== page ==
Meanwhile, if your experience with Mr. Cooper’s novel is only through the 1992 Daniel Day-Lewis/Madeline Stowe movie, you will find yourself thoroughly confused by this. Not only has the African subtext been completely removed, but the movie now reverses the roles of the two Munro sisters for whatever reason, with the fair-haired Alice now the object of the Native Americans’ attention, not the dark-haired Cora. Cora's creole background is therefore lost not only to her descendants, but to the general public as well. No wonder we sometimes find ourselves wandering in America’s racial wilderness, unable to make the simplest connections. Asses dragging in the dust, we’re busily trying to erase the pathway behind us as we believe ourselves moving forward down the road. Some of us, at least.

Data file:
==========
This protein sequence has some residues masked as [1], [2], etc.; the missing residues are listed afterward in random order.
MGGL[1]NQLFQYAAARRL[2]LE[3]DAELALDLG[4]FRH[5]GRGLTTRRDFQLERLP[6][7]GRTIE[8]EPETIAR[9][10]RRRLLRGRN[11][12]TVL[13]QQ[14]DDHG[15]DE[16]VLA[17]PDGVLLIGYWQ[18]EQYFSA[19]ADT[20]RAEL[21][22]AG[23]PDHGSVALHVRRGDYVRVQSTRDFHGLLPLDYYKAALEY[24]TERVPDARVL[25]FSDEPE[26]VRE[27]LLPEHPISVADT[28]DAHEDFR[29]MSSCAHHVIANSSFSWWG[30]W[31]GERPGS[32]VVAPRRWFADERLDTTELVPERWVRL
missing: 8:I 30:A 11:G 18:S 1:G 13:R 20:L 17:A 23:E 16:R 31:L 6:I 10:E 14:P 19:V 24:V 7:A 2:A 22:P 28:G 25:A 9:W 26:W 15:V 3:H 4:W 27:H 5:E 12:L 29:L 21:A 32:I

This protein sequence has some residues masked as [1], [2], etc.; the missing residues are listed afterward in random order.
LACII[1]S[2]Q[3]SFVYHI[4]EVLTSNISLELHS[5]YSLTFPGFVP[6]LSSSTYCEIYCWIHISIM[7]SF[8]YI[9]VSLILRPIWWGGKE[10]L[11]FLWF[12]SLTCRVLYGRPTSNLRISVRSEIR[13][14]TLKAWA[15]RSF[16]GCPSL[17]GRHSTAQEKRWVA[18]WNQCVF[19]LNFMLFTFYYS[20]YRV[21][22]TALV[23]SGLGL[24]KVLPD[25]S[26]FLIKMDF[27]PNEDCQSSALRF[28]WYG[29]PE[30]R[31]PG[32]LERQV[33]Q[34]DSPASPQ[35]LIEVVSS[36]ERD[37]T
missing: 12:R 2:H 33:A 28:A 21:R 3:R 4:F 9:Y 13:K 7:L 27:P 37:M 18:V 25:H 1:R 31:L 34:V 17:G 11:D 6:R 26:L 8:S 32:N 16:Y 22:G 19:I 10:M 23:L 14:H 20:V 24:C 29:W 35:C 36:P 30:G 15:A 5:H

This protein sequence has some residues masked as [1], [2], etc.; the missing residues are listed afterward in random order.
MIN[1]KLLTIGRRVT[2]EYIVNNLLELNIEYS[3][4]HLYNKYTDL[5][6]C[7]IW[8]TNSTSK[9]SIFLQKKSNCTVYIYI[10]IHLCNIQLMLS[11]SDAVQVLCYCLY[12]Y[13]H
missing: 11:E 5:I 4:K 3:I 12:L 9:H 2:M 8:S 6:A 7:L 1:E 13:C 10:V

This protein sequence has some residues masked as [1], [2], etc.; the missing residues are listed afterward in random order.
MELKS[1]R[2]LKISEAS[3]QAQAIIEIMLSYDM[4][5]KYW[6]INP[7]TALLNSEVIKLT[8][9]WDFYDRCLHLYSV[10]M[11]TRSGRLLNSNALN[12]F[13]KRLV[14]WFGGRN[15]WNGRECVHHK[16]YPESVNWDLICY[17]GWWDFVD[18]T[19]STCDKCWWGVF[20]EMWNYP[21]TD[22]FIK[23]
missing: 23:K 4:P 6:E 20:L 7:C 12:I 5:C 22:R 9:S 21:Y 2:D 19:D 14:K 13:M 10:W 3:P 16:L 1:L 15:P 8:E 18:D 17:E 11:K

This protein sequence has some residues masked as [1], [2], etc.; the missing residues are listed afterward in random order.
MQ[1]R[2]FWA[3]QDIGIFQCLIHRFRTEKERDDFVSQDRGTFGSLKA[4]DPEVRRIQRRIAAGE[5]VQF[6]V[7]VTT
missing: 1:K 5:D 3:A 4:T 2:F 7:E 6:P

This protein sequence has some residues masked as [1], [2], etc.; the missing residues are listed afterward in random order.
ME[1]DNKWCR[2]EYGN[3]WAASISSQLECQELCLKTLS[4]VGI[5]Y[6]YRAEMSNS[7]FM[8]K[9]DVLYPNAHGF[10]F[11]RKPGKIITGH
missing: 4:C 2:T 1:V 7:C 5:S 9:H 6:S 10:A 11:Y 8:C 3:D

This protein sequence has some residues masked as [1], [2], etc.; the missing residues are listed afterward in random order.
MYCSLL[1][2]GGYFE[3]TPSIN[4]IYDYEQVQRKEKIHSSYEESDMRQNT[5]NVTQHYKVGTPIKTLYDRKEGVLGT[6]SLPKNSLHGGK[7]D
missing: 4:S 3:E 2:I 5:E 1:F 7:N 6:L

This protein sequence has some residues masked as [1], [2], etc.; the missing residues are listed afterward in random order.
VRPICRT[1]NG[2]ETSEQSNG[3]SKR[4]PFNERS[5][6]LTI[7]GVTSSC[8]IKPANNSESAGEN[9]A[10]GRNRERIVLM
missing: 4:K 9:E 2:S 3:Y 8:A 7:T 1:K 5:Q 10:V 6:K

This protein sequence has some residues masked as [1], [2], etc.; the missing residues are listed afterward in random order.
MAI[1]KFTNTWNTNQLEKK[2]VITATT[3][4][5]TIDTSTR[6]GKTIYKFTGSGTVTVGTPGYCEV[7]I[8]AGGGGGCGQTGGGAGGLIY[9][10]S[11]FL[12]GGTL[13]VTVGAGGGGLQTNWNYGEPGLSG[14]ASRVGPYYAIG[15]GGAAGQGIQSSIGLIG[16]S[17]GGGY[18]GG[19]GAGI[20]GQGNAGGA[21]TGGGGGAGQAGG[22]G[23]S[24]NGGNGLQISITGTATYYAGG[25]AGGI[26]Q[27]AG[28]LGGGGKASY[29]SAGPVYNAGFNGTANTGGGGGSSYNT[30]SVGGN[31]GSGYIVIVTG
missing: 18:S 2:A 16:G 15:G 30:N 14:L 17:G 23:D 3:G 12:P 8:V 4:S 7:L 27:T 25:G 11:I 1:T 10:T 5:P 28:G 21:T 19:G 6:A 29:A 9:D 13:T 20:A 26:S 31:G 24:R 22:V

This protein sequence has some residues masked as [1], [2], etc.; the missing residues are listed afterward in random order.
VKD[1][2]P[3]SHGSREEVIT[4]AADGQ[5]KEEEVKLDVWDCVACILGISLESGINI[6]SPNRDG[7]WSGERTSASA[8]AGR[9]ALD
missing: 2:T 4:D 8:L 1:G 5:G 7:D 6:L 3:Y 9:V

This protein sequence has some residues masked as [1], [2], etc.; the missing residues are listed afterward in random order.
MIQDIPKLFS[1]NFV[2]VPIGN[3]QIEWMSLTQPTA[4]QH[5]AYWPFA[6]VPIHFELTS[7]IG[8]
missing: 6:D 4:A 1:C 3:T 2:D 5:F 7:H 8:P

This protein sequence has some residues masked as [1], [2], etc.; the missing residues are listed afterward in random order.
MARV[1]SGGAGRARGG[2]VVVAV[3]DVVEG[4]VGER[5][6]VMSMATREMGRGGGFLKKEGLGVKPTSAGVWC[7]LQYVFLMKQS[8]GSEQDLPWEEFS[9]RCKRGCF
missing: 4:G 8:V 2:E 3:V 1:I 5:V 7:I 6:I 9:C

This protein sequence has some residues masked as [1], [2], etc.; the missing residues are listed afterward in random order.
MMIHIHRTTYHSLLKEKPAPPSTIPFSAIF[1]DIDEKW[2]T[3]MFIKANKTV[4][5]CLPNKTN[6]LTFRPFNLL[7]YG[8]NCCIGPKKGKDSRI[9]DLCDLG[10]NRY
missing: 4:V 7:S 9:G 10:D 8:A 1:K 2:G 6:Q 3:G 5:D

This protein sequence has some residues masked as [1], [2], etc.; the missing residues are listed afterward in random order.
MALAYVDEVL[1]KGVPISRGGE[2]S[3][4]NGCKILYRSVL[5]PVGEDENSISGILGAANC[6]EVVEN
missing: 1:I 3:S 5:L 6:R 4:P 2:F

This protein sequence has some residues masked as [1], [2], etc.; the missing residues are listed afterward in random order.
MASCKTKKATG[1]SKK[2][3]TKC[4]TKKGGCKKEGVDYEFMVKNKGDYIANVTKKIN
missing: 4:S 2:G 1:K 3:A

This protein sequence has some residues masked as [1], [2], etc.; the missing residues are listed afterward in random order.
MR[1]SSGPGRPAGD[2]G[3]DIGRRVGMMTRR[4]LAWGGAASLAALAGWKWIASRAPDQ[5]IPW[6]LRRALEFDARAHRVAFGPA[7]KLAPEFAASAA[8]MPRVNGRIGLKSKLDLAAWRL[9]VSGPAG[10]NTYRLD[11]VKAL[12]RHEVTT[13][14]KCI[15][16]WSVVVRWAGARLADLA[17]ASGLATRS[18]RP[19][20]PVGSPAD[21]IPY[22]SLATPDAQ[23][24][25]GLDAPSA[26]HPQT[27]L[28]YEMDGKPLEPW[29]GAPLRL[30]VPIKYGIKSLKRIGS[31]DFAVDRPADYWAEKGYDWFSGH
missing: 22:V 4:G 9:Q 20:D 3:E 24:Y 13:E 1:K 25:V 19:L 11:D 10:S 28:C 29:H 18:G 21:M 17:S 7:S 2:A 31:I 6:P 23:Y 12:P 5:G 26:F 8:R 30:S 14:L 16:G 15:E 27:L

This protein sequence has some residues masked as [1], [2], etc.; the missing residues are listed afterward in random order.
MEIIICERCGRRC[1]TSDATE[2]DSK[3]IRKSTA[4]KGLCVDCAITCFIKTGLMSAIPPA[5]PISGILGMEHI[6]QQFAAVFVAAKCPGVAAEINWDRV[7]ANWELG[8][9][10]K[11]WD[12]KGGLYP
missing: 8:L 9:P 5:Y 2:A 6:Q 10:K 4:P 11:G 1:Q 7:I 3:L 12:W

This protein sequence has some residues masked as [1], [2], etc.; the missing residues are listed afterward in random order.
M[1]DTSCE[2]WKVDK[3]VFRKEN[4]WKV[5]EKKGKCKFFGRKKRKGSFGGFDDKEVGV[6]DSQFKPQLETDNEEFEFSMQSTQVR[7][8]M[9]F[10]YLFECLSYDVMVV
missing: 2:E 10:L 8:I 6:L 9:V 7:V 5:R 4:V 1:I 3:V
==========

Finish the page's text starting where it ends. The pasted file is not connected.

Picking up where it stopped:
In any event, let the adults amongst us try to move beyond the titillating nature of the McCain revelations—omygod! John McCain’s got black cousins and his ancestors were slaveholders!—and try to use this as an opportunity to begin a discussion and continue our studies to better understand America’s history and its hidden nature.

Immediate media reaction does not leave us immediately hopeful. It appears to have focused on the fact that Mr. McCain’s African-American relatives are voting for Mr. McCain’s opponent—Mr. Obama—as if that should be some sort of shock and that, to the contrary, reporters expected to come up on some dirt road Mississippi country shack to find a black sharecropper lounging on the front steps picking his toes with a jackknife and proclaiming, “Do the vote for ‘dat colored fellow Obama? Naw, I reckon I’m’a go with Cu’n John. Family gots to stick with family, you knows.”

Mercy, as my old editor, Jim French, used to say.